Thursday, May 24, 2012

Hit Points and Consequences

Risus Monkey wrote recently about the utility of using consequences as a component of games. While he was talking specifically about Risus, it’s a useful tool that can be used in a wide variety of narrative games, and one that I’ve incorporated into my own “D6F” house rules.
The way I’ve chose to do it, however, is a bit of an experiment, so I’m excited to see how it flies in game play. While the standard options for gameplay are usually either use a stress scale with consequences or use hit points, I choose both. I want to have my hit points and eat them, too. Here’s how it’ll work:

All characters have hit points. But whenever a character takes damage, her player will have the option to take that damage as a consequence comparable to the amount of hit point damage, rather than as actual hit points. So, for example, she could opt for either “Stunned” or 3 points of damage, “Busted arm (Wounded)” or 7 points, “Incapacitated” or 20 points, etc.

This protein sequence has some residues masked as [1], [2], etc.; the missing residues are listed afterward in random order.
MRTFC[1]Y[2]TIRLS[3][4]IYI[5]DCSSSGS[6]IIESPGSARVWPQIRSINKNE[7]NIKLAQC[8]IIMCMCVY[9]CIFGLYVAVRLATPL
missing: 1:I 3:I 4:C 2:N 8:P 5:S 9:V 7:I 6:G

Consequences are taken as a temporary Aspect, but the severity of the consequence determines how long the Aspect persists. I haven’t worked out an exact scale yet, but something like “Stunned” will only last a round or two, whereas “Incapacitated” could last several weeks or months of game time. It could even lead to a permanent Aspect, such as “Gammy leg” or "Hook" if it were serious enough.

Buster should have taken the damage...
I anticipate that players will choose to take light consequences early in the fight, since they will wear off quickly, and more serious consequences only when their characters are truly threatened with death. Effectively, this will give players a way to avoid death by a thousand paper cuts and hopefully lead to bigger, more dramatic climactic battles. At least that’s the idea.

There may very well be good reasons why system designers give the option to do either a scale or hit points. Maybe it gets too complicated during actual play. Who knows? The only way to find out is game testing. It seems totally manageable, though, and should bring some interesting, imaginative, and fun choices to the table.

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